Immigration in Italy

Italy now has 3 million foreigners
The number of foreigners living in Italy rose by 10% to reach almost three million last year, according national statistics bureau Istat.

Figures also confirmed that foreign couples tended to have more children than Italian ones, with the result that for every 10 babies born in Italy, one now has foreign parents.

On January 1, 2007, some 2,938,922 foreign citizens were resident in Italy, Istat’s report said, noting that last year’s 10.1% increase was slightly less than in 2005. With 5% of its population foreign citizens, Italy still has a smaller immigrant community than other European countries such as Germany, which has 8.8%, and Britain, which has 6.2%.

Istat figures showed that Albanians were the largest foreign community, with 376,000 nationals now in Italy, followed by Moroccans (343,000), Romanians (342,000) and Chinese (145,000). The recently formed New Italians Immigrants’ Party greeted the Istat statistics by calling for political representation for the foreign population.

“Now that the ‘New Italians’ have reached three million politicians cannot continue to ignore their needs,” said President Mustapha Mansouri.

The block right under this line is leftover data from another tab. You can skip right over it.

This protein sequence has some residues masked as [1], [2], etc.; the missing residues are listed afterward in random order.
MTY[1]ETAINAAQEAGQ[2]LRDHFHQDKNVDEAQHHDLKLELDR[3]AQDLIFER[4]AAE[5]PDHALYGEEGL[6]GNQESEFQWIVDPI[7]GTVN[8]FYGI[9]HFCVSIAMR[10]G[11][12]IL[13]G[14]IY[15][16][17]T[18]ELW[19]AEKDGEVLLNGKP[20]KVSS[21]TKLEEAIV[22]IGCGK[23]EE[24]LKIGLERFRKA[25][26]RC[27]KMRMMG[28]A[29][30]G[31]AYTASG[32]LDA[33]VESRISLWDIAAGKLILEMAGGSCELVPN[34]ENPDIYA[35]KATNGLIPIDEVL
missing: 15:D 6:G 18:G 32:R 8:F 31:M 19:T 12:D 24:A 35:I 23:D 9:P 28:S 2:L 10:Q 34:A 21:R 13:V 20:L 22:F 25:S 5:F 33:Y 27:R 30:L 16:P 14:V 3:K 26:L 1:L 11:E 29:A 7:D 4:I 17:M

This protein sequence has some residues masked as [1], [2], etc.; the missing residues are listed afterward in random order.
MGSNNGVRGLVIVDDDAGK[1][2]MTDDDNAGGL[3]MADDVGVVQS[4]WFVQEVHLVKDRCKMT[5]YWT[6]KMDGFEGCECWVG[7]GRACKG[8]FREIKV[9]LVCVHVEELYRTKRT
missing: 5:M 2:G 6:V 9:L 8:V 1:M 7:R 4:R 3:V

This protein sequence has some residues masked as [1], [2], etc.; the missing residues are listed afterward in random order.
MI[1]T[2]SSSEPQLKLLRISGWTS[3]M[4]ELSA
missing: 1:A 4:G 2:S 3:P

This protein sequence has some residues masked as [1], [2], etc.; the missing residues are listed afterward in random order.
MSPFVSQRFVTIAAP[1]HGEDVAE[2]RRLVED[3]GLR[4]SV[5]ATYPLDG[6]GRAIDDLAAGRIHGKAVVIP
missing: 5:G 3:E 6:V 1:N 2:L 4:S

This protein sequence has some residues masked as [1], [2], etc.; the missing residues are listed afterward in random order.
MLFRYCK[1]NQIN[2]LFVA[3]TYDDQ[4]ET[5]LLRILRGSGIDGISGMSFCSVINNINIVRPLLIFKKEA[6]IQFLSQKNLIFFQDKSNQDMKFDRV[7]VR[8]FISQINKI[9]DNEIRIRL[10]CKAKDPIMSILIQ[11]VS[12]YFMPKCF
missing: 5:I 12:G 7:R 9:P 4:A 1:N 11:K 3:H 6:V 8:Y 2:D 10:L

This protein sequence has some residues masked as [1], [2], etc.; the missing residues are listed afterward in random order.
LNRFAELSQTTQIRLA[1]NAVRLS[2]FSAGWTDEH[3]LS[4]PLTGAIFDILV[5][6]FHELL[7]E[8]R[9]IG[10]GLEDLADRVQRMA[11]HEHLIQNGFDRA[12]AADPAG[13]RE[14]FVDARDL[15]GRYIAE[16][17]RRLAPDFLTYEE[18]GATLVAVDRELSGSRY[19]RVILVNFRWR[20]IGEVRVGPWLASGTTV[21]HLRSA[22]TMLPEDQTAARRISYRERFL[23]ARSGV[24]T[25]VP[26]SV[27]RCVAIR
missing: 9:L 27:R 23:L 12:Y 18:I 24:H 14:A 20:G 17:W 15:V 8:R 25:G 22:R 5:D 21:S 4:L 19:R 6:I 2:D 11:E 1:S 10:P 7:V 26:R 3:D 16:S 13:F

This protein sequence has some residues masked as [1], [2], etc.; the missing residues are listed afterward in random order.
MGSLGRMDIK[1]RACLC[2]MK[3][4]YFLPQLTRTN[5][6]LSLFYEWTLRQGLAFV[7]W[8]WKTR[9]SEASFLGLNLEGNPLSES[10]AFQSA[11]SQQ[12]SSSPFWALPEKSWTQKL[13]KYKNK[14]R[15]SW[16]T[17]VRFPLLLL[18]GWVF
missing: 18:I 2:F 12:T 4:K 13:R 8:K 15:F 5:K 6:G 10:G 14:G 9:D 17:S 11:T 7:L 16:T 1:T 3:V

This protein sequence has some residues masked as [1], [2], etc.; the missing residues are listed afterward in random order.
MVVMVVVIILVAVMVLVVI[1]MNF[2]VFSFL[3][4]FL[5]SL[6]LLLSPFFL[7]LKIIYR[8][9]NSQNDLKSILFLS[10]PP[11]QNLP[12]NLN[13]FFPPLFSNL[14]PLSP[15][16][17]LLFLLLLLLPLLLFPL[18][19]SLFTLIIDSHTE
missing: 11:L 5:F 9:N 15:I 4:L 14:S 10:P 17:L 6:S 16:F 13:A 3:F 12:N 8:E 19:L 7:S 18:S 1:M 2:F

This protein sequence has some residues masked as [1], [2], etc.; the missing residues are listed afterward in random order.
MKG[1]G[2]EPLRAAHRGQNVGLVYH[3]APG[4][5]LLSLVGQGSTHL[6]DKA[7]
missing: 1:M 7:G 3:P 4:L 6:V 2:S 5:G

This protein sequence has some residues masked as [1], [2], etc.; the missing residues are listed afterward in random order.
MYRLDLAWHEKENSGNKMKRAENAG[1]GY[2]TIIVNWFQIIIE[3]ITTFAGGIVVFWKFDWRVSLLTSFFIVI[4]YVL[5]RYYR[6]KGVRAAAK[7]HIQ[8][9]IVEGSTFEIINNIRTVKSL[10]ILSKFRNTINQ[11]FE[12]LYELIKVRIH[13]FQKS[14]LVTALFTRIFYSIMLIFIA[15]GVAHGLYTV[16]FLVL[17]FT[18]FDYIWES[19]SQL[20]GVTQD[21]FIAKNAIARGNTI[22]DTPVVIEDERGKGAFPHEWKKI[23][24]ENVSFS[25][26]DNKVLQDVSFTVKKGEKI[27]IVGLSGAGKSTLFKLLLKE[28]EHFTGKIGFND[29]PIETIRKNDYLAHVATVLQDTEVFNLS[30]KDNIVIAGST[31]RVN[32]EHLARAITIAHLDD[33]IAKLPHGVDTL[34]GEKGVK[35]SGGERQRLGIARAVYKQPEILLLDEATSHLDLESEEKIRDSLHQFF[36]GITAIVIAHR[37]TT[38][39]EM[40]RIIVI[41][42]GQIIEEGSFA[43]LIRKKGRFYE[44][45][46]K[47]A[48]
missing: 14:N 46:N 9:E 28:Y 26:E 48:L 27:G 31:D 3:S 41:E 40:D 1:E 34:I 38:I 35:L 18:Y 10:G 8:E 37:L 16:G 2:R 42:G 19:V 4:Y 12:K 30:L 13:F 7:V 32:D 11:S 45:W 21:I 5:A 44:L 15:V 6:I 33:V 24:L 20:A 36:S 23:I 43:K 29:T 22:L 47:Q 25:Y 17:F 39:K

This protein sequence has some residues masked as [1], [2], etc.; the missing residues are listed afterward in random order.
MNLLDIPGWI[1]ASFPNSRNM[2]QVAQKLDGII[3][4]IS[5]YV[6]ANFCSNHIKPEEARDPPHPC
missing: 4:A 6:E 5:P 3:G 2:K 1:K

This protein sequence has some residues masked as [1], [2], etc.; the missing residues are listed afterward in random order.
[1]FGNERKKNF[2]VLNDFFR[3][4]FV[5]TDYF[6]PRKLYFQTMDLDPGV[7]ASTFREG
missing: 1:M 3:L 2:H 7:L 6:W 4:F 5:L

“We’re asking for resident citizens to enjoy political rights. They pay taxes and contribute to the country’s wealth. This is a fundamental right”.

The Council of State, Italy’s highest administrative court, in 2005 rejected a move by the city of Genoa to allow immigrants to vote in municipal elections, saying only central government had the power to extend voting rights.

Since then the government has not changed laws on voting.

In 2004, Rome allowed foreigners in the city to elect representatives to “advise” the city council. These representatives have no powers of their own and are only allowed to offer opinions on policy.

A poll by research institute Iref found that almost 60% of foreigners living in Italy said they thought voting rights would help them feel more integrated and “less foreign”.

Source: ANSA

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